. . .A man reveals he became habitual criminal
. . .Looking for relatives
“I was born in prison after my mother had been incarcerated for murdering my sister and father.”
These were the first words Kansile Kansile said when he walked into the H-Metro newsroom yesterday.
Kansile was born Peter Kansile to his mother Nomsa Zuzeyi, well so do the prisons records say.
Kansile claims to be the first person to be born at Chikurubi Female Prison in 1986.
“My mother was incarcerated and sentenced to life in prison after she burnt my father and sister in a hut in Arcturus, when she went to jail, she was three months pregnant with me.
“Six months later I was born, I stayed there until I was five years old, it is the rule in Zimbabwean prisons that when a child born behind bars gets to three years or so, they should be moved from prison, because I don’t have any relatives, I was transferred from Chikurubi to Chinyaradzo Children’s Home.
“By then Chinyaradzo didn’t have school facilities so I was there for about one year and was transferred to Matheew Rusike, where I did grade one to three, I was naughty and ran away from the home and became a street kid,” narrated Kansile.
Kansile’s mother then passed away in 1998 and the last person who had visited her was her friend in 1989.
From there Kansile narrated that he became a drug addict and a serial thief.
“When I moved to the streets, I realised that there was only survival for the fittest and I made my grand entrance into the criminal world I started stealing and robbing people, so ever since I was young, I was in and out of prison.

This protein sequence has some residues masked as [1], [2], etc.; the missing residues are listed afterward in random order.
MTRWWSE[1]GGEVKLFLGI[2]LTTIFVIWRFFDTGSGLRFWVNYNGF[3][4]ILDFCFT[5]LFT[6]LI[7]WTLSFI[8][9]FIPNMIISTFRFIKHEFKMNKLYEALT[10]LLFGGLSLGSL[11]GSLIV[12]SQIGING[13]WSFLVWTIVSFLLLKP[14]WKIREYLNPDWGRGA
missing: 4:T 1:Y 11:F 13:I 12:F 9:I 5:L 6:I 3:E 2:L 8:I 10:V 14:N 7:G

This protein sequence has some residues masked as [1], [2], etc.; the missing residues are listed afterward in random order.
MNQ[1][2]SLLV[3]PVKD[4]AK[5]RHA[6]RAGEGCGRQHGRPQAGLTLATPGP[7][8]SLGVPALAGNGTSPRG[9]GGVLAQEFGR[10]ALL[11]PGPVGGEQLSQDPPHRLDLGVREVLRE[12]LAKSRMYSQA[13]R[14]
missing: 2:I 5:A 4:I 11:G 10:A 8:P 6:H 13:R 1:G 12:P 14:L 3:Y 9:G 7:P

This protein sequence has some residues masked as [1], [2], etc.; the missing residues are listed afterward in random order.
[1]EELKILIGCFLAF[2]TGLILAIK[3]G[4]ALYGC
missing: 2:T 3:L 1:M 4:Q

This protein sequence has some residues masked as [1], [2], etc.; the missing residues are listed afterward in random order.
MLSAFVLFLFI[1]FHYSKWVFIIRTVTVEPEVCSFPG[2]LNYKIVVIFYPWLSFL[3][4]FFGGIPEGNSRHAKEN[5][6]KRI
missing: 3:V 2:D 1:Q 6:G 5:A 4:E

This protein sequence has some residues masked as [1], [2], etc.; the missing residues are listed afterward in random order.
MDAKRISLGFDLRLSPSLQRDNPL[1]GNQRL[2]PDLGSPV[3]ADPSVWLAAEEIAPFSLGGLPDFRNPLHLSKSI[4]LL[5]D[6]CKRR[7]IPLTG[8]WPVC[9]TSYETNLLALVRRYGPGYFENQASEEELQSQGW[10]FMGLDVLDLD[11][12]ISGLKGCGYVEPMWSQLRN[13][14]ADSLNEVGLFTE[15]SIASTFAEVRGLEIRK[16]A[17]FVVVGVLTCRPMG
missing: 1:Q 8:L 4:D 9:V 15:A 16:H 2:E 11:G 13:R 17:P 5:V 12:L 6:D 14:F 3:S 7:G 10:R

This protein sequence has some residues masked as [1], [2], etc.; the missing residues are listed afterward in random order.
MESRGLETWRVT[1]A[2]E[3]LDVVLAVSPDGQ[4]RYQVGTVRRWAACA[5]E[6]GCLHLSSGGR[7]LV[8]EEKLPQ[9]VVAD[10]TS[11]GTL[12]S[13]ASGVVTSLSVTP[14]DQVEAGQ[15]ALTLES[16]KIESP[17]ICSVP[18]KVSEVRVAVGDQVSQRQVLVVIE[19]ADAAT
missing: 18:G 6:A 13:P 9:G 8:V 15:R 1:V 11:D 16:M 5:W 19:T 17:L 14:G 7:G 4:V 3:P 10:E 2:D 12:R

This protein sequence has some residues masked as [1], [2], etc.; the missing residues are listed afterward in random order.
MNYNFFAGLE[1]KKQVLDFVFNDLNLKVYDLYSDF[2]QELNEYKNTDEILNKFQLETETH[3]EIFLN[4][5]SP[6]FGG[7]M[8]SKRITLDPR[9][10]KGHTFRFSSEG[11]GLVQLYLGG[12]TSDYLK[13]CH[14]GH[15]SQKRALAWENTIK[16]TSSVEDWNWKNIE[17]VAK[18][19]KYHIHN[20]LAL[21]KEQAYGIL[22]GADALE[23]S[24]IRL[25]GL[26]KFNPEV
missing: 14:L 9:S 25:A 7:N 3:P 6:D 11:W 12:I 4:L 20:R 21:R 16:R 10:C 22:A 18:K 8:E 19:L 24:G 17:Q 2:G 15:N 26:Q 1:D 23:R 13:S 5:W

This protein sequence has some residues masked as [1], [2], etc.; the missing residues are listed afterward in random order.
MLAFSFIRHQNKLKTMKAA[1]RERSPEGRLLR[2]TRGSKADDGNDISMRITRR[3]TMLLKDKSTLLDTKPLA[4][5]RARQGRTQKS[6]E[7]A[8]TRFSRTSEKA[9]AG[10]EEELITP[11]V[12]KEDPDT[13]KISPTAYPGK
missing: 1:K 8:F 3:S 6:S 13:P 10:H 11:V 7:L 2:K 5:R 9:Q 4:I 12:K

“I was committing offences like unlawful entry, theft, robbery and escaping police custody from 2001-2009 that saw me being in and out prison for months and not more than a year, I ran out of luck in 2009 when I was arrested for stock theft and was sentenced to 28 and a half years.
“I was supposed to come out of prison in 2028 but fortunately, I was released in 2018 during the Presidential amnesty, ndiri kungogarawo ndega and handina kana hama.
“Initially when I left prison, I went to Masvingo after rehabilitation officers had engaged a former inmate who was now a street preacher Christain Kabase and he had agreed to take me in, I left him last year in November after he had relocated.
“I am now staying in Hatcliffe and I am failing make ends meet at the moment as I am not working, I had been engaged by a certain NGO that wanted to do a documentary about my life so they urged me to move to Harare but unfortunately we lost contact,” he said.
Kansile pleads with anyone who might know his relatives or his mother’s relatives to get in touch with him.
“When I was I was born Peter Mandanike of the Prison Fellowship was responsible for everything I needed, unfortunately he is now late, this Kansile surname that I’m using was the one that my father used, according to the information that my mother provided to the prison officers.
“I don’t know my father’s first name or any of his relatives but he is believed to have been from Malawi, as we never used to get any visitors, I spent most of my life in prison but I have vowed to myself that my last conviction was my last and I don’t want to go back to prison as I now have goals to fulfil and start a family,” said Kansile.
Kansile said he went to Arcturus Mine where his father was murdered by his mother to try and trace his relatives, but it was fruitless.
Kansile hopes to meet any of his family members and to get help from well-wishers to help him kick-start his projects.
“The main thing I want is to know my relatives, the second thing I need is help to kick start my projects, in my spare time, I make baobab juice and with help, it can be a successful project and I can earn an honest living,” he said.
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